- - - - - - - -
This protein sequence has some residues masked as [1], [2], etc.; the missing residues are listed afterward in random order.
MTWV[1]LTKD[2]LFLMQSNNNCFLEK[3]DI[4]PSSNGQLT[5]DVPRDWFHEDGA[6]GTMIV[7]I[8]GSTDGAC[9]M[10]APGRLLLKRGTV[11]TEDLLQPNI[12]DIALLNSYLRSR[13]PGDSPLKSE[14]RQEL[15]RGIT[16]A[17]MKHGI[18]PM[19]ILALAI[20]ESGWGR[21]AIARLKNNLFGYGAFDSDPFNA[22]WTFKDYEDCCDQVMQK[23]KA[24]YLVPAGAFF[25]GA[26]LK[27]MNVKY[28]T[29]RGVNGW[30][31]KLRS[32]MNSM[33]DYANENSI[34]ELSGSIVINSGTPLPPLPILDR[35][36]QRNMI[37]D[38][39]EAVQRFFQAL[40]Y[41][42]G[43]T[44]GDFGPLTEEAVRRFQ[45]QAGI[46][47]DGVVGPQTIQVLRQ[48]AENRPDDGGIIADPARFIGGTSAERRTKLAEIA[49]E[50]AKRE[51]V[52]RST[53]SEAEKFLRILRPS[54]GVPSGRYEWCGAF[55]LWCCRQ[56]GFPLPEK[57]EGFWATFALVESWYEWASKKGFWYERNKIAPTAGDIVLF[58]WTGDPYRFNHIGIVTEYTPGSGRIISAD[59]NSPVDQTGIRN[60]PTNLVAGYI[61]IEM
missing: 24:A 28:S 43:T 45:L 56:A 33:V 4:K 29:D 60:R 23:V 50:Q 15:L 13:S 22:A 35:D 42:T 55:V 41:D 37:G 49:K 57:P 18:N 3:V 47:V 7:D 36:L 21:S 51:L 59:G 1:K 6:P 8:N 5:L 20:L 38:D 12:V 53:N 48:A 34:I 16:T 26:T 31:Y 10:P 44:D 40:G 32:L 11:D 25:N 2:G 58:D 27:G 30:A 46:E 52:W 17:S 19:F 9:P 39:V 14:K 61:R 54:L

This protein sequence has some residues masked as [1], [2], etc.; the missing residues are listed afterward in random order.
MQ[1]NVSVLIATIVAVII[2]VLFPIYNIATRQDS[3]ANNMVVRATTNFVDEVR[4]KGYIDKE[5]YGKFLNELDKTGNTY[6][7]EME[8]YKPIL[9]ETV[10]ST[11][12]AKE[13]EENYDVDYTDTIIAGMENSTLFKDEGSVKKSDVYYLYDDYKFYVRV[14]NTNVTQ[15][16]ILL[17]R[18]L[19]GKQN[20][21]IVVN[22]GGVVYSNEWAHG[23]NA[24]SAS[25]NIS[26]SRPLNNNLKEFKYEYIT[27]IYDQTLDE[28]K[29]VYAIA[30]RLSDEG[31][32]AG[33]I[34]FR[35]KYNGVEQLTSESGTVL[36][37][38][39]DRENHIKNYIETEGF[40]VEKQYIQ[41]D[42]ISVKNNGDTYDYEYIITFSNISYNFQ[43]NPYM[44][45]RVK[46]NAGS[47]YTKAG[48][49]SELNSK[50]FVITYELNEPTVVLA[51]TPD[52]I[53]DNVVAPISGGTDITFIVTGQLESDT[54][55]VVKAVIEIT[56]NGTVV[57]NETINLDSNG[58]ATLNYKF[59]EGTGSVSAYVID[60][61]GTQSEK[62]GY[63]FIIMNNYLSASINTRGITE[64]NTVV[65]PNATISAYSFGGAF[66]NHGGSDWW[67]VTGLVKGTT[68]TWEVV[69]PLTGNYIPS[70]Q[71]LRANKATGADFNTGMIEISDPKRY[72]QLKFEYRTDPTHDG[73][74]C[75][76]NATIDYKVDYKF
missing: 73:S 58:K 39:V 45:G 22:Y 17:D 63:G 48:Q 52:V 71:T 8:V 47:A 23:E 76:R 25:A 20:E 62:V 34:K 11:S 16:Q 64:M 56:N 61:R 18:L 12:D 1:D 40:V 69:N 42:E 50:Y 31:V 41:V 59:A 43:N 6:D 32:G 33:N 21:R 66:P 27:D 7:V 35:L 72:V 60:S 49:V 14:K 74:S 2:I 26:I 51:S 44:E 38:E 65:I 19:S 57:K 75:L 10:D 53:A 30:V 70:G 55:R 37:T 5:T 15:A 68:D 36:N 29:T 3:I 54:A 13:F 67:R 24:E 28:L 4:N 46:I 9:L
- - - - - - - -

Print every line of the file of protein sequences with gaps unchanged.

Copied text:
This protein sequence has some residues masked as [1], [2], etc.; the missing residues are listed afterward in random order.
MTWV[1]LTKD[2]LFLMQSNNNCFLEK[3]DI[4]PSSNGQLT[5]DVPRDWFHEDGA[6]GTMIV[7]I[8]GSTDGAC[9]M[10]APGRLLLKRGTV[11]TEDLLQPNI[12]DIALLNSYLRSR[13]PGDSPLKSE[14]RQEL[15]RGIT[16]A[17]MKHGI[18]PM[19]ILALAI[20]ESGWGR[21]AIARLKNNLFGYGAFDSDPFNA[22]WTFKDYEDCCDQVMQK[23]KA[24]YLVPAGAFF[25]GA[26]LK[27]MNVKY[28]T[29]RGVNGW[30][31]KLRS[32]MNSM[33]DYANENSI[34]ELSGSIVINSGTPLPPLPILDR[35][36]QRNMI[37]D[38][39]EAVQRFFQAL[40]Y[41][42]G[43]T[44]GDFGPLTEEAVRRFQ[45]QAGI[46][47]DGVVGPQTIQVLRQ[48]AENRPDDGGIIADPARFIGGTSAERRTKLAEIA[49]E[50]AKRE[51]V[52]RST[53]SEAEKFLRILRPS[54]GVPSGRYEWCGAF[55]LWCCRQ[56]GFPLPEK[57]EGFWATFALVESWYEWASKKGFWYERNKIAPTAGDIVLF[58]WTGDPYRFNHIGIVTEYTPGSGRIISAD[59]NSPVDQTGIRN[60]PTNLVAGYI[61]IEM
missing: 24:A 28:S 43:T 45:L 56:A 33:V 4:K 29:D 60:R 23:V 50:Q 15:L 13:S 22:A 35:D 42:T 55:V 41:D 37:G 49:K 57:P 18:N 3:V 47:V 7:D 36:L 21:S 51:L 59:G 1:K 6:P 8:N 5:L 20:L 38:D 12:V 53:N 48:A 34:I 16:T 26:T 31:Y 10:P 44:D 40:G 32:L 11:D 25:N 2:G 58:D 27:G 30:A 46:E 52:W 17:S 19:F 9:P 39:V 14:K 61:R 54:L

This protein sequence has some residues masked as [1], [2], etc.; the missing residues are listed afterward in random order.
MQ[1]NVSVLIATIVAVII[2]VLFPIYNIATRQDS[3]ANNMVVRATTNFVDEVR[4]KGYIDKE[5]YGKFLNELDKTGNTY[6][7]EME[8]YKPIL[9]ETV[10]ST[11][12]AKE[13]EENYDVDYTDTIIAGMENSTLFKDEGSVKKSDVYYLYDDYKFYVRV[14]NTNVTQ[15][16]ILL[17]R[18]L[19]GKQN[20][21]IVVN[22]GGVVYSNEWAHG[23]NA[24]SAS[25]NIS[26]SRPLNNNLKEFKYEYIT[27]IYDQTLDE[28]K[29]VYAIA[30]RLSDEG[31][32]AG[33]I[34]FR[35]KYNGVEQLTSESGTVL[36][37][38][39]DRENHIKNYIETEGF[40]VEKQYIQ[41]D[42]ISVKNNGDTYDYEYIITFSNISYNFQ[43]NPYM[44][45]RVK[46]NAGS[47]YTKAG[48][49]SELNSK[50]FVITYELNEPTVVLA[51]TPD[52]I[53]DNVVAPISGGTDITFIVTGQLESDT[54][55]VVKAVIEIT[56]NGTVV[57]NETINLDSNG[58]ATLNYKF[59]EGTGSVSAYVID[60][61]GTQSEK[62]GY[63]FIIMNNYLSASINTRGITE[64]NTVV[65]PNATISAYSFGGAF[66]NHGGSDWW[67]VTGLVKGTT[68]TWEVV[69]PLTGNYIPS[70]Q[71]LRANKATGADFNTGMIEISDPKRY[72]QLKFEYRTDPTHDG[73][74]C[75][76]NATIDYKVDYKF
missing: 73:S 58:K 39:V 45:G 22:Y 17:D 63:G 48:Q 52:V 71:T 8:V 47:A 23:E 76:R 25:A 20:E 62:V 34:K 11:S 16:Q 64:M 56:N 61:R 18:L 12:D 1:D 40:V 69:N 42:E 50:Y 31:V 41:V 59:A 43:N 6:D 32:G 33:N 21:R 66:P 27:D 7:V 35:L 72:V 60:S 49:V 14:K 74:S 2:I 26:I 51:S 44:E 38:E 65:I 19:S 57:K 75:L 10:D 53:A 30:V 70:G 55:R 37:T 5:T 15:A 68:D 36:N 29:T 3:I 54:A 13:F 67:R 24:E 28:L 4:N 46:I 9:L